The journey of the Magi—the wise men—is a part of the Christmas story usually read and studied following the birth of Christ. It is actually a part of the Epiphany narrative. But if it works to have wise men in the children’s Christmas pageant during Advent, it works for me to speak about the wise men in my Christmas greeting to you. It works for me because I desire so very much to have the heart of the Magi.
Allow me a bit of historical context. According to the ancient historian Herodotus, the three wise men of the Christmas or Epiphany story were originally part of a warring tribe that attempted to overthrow the Persian empire that had conquered them. When their attempt failed, they gave up the desire for power and became a tribe of priests and scholars. The Magi became the purveyors of philosophy, medicine, natural science, and astronomy. They became seekers of truth and knowledge. They became students of the stars. They became seekers of the light.
I have only known a very few contemporary Magi—true wise men or women. It will not surprise most of you viewing or reading this message to know that the late Bishop Rueben Job, a dear, long-time friend, colleague and mentor, was for me a contemporary wise man. Too often, we embrace and follow powerful, wealthy, arrogant, and even deceptive individuals as our contemporary wise men or women. But, in my experience, the wisest people I know are humble, faith-filled believers like Rueben. They are seekers of the light. They have the heart of the Magi.
The first word spoken by a human character in the gospel of Matthew is “Where?” This is also the Magi’s question: “Where?” Where is the child who has been born king of the Jews? Is this not our heart question as well?
• Where do we find Jesus in the midst of this crazy, broken world?
• Where is the Christ-child?
• Where is the light?
• Where is God leading us?
When the Magi came to Bethlehem and saw the Christ-child in the arms of Mary, they were overcome with joy, knelt down, and worshipped him. The Magi humbly knelt down before the great, incarnate God of the universe.
The heart of the Magi has only one posture: kneeling. The heart of the Magi always surrenders to the mystery of Emmanuel.
Then the Magi opened their treasure chests and presented Jesus with gifts of gold, frankincense, and myrrh. The Magi recognized and blessed the source of all their blessings.
The heart of the Magi is one of generosity in all of life—generous in giving, generous in loving, generous in praise and gratitude, generous in blessing others.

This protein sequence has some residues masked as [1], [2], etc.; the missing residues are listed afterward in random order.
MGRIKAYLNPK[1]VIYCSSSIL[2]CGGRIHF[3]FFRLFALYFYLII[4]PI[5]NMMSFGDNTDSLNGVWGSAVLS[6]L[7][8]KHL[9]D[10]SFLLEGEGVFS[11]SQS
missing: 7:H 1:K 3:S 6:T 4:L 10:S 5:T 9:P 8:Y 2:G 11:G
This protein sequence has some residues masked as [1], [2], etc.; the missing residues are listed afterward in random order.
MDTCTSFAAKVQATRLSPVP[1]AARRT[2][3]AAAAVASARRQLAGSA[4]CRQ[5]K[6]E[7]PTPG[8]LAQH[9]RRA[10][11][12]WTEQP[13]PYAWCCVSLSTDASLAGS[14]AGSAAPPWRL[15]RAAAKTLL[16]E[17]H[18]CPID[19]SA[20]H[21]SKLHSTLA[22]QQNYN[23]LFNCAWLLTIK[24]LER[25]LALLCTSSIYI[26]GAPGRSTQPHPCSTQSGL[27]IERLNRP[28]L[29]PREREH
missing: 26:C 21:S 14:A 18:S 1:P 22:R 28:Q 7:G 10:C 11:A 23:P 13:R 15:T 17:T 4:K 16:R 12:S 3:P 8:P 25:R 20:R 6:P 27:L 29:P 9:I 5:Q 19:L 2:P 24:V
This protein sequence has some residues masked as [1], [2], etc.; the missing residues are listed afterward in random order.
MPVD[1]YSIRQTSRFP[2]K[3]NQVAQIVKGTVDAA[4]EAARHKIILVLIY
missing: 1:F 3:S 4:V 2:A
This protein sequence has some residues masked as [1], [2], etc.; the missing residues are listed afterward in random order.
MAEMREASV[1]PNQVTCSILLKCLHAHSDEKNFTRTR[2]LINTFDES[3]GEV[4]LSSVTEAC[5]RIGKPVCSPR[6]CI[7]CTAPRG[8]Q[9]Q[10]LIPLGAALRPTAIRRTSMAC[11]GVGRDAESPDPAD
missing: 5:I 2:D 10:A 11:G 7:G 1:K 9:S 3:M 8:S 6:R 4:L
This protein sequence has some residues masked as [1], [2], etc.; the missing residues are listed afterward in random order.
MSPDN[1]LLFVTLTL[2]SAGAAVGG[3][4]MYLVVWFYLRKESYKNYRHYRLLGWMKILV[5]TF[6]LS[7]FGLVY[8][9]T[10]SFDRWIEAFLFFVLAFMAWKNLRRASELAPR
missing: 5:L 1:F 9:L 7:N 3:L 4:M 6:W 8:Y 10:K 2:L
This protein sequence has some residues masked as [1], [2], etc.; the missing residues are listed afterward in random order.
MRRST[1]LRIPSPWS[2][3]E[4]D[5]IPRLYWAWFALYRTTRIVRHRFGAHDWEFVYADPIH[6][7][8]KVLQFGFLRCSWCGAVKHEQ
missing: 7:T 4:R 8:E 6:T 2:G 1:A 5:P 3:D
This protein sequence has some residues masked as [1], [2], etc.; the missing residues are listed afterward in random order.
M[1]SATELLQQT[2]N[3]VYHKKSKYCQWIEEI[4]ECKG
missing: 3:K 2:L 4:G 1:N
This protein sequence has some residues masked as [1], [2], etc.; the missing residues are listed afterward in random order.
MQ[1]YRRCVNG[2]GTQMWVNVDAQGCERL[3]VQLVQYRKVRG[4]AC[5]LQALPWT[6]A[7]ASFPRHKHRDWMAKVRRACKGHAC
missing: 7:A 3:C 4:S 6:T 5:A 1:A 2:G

After honoring the baby Jesus and being warned by God in a dream, the Magi went home another way. After kneeling at the manger—after kneeling before the Christ-child—the Magi determined to change direction, to journey another path, to live a different way. It is, of course, presumptuous and preposterous to suppose the Magi chose to live the United Methodist way: to do no harm, to do good, and to stay in love with God and neighbor. But it is clear the Magi were led to travel and live a different “way.”
The heart of the Magi is constantly being born again, constantly being formed and shaped into the way of the Lord. The heart of the Magi desires to walk the way of God’s perfecting love and God’s deepest yearning.
We are truly in a season across the entire global United Methodist Church of actively seeking Emmanuel—God with us. We are seeking Christ’s leading. We are waiting to see how God will work with us and through us to accomplish God’s mission.
My prayer is that we will approach this Christmas season, and our life together in the Dakotas-Minnesota Area, with the hearts of the Magi:
• Hearts constantly asking “Where is the Christ?”; hearts constantly seeking Jesus.
• Hearts with only one posture: the posture of kneeling in humility and awe and obedience to Christ.
• Hearts filled with thanksgiving; hearts that lead to generosity in all things.
• Hearts being shaped and formed to live and travel a different way—the way of love and grace and peace and unity.
And so I pray: Holy God, Gracious God, grant us the heart of the Magi. Hearts that desire the light. Hearts that yearn to know where we can find your beloved Son, our Savior. Hearts that are always ready to kneel before you. Hearts that overflow with generosity. Hearts that are prepared to move in new directions and travel a different way. Hearts ready to be formed into the image of Christ for the sake of the world. I pray this in the precious name of Jesus, whose coming we celebrate this Christmas. Amen.
Dear friends, I wish each of you and your families a most joyous Christmas and happy new year!
Bishop Bruce R. Ough is resident bishop of the Dakotas-Minnesota Area of The United Methodist Church.